To Point or Not to Point Support

I should note that I am by no means an expert in agile methodologies. I also fully subscribe to the idea that the vast majority of people I meet and work with aren't either. I have even met professional agile methodology coaches who have some wild ideas.

The one small topic I wanted to focus on today is related to production support with an agile software development team. I've seen this come up many times. I don't know what the ratio is, but I suspect that most software products don't have a dedicated support team. This means that once a software product has been released to production and users are using it, the development team needs to balance support with enhancements.

I have witnessed sprint planning meetings and stand-up meetings where production support work has come up and people have fallen into the trap of trying to decide how many points of support should be allocated per sprint.

There are a few problems with this thought process in my opinion. First, all work does NOT need to be pointed. Pointing is an exercise where the team tries to apply a relative size to the planned development items of enhancement work or defect fixes. The key is that the team knows something about the work. Ideally, the solution is known and the scope is fixed. But, even if the solution isn't known or the scope is not fixed, it is arguably possible to point such a story or at least create a spike for that work. (I subscribe to the idea that spikes should NOT be pointed.)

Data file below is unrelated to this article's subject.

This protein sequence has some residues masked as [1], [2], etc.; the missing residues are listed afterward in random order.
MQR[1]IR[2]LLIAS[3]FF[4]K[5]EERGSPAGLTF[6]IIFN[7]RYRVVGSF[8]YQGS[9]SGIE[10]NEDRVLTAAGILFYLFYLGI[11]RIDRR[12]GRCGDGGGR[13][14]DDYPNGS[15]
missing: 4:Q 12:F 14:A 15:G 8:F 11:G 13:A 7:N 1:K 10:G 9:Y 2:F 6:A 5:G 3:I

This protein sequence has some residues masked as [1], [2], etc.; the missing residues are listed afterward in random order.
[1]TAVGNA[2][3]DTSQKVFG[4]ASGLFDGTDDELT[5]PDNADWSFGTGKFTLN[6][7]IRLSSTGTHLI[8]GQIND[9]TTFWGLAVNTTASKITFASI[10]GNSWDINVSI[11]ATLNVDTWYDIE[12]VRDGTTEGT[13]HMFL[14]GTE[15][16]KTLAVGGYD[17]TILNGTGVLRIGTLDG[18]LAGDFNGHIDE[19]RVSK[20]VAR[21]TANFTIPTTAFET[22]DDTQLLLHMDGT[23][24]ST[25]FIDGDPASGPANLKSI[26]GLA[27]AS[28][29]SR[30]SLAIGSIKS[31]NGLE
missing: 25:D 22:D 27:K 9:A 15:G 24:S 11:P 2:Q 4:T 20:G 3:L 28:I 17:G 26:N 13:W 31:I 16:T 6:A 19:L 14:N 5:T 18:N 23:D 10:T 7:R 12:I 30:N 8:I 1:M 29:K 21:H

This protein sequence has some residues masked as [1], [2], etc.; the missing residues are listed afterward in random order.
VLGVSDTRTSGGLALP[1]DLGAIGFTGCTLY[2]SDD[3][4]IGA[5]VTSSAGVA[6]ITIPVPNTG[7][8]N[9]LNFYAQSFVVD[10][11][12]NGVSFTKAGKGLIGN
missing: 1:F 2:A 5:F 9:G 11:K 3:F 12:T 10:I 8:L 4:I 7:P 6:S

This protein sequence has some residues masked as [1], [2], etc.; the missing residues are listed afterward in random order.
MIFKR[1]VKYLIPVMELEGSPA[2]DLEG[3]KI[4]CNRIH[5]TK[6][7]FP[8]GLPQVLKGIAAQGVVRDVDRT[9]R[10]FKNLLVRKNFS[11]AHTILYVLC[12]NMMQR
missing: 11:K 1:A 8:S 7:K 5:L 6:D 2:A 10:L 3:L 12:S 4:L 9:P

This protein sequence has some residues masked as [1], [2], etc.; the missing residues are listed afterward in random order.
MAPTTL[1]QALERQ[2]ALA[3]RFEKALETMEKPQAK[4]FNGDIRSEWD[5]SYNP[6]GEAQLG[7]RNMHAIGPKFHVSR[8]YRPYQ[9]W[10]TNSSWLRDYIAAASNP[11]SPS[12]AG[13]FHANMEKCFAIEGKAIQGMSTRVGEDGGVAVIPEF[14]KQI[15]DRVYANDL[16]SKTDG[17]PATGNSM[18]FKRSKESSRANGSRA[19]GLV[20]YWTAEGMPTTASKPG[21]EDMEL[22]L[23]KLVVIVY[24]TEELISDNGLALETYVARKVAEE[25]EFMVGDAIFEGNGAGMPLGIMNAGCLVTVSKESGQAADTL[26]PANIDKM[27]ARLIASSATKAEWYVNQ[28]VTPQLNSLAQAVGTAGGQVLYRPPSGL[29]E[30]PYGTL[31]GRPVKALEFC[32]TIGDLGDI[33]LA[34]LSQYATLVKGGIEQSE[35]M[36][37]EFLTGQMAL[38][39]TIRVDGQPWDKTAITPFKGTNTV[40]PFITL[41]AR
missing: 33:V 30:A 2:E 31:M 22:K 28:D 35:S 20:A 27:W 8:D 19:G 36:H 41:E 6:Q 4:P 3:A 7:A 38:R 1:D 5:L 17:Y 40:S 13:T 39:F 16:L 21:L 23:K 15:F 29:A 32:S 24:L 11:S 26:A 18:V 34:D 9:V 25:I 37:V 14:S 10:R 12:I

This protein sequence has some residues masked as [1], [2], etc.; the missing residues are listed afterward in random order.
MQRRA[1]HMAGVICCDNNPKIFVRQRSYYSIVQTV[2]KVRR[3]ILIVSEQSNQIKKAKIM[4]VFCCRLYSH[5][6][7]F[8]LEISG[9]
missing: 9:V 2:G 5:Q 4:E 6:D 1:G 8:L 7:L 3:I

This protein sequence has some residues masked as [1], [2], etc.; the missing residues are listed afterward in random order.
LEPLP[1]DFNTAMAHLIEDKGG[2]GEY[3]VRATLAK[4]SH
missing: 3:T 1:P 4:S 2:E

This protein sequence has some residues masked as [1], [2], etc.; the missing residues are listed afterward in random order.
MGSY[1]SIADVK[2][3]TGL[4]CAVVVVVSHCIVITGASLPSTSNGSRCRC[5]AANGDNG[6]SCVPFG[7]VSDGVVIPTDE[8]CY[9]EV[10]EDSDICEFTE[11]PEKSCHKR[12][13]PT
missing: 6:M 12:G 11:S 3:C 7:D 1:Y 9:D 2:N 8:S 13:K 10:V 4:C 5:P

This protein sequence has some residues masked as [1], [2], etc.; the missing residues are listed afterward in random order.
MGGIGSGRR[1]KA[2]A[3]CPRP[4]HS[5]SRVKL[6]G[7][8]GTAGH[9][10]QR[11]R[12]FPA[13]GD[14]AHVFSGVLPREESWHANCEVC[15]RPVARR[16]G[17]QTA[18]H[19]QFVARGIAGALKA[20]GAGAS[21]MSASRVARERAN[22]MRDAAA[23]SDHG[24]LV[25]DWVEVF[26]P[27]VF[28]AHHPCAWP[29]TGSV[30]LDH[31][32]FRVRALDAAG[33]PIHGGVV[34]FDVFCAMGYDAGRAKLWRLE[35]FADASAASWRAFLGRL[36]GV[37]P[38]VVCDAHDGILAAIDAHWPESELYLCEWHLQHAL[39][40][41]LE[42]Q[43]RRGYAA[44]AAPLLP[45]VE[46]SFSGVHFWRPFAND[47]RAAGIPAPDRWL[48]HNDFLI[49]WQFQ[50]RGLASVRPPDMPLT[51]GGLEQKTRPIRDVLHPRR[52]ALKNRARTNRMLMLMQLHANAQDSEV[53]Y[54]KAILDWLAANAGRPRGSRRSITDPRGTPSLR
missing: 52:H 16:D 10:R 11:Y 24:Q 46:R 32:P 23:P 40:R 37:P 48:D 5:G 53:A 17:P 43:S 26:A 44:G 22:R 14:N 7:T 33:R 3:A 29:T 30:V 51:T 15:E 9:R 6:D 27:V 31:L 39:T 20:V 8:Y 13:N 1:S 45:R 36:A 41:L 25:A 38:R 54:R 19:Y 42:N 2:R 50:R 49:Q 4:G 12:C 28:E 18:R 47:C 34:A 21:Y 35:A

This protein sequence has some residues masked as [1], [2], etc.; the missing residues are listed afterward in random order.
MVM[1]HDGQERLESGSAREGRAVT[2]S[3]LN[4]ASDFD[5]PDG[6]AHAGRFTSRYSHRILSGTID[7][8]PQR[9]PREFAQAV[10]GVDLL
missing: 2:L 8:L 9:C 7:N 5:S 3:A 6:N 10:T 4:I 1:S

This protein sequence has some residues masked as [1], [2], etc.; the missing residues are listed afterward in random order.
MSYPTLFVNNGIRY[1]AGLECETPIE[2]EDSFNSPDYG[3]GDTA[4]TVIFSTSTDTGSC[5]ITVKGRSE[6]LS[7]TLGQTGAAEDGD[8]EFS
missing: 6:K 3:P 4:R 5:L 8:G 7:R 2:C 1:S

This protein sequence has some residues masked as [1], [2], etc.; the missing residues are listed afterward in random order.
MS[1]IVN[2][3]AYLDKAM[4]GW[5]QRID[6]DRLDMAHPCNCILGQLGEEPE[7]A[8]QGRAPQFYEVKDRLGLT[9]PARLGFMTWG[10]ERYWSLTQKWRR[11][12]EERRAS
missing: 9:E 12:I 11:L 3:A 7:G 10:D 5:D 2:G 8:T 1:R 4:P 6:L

Second, activities related to incident or user support that haven't even happened yet cannot be pointed by definition. The work is undefined. The team often knows how many hours they spent doing support last sprint, so there is a temptation to try and assign points to that time. I would suggest not even trying.

Finally, points are only to assist with planning as a trailing indicator, nothing more. The previous velocity can be invalidated easily. Scheduled vacations, company events, paternity/maternity leave, etc. can make the team's velocity value almost useless compared to the team's current and unusual capacity. But, that's ok. Story points aren't special. They're just a planning tool. Don't give them more power than they deserve.

These days, many loud voices are ringing the bell that "Agile" is dead or broken. I don't think you should throw out the idea of following an agile methodology. I believe you should take the best of what works for your team, your product, and your users, make adjustments to suit your purposes, and stay focused on the real indicator of success: delivering value to your users and the organization.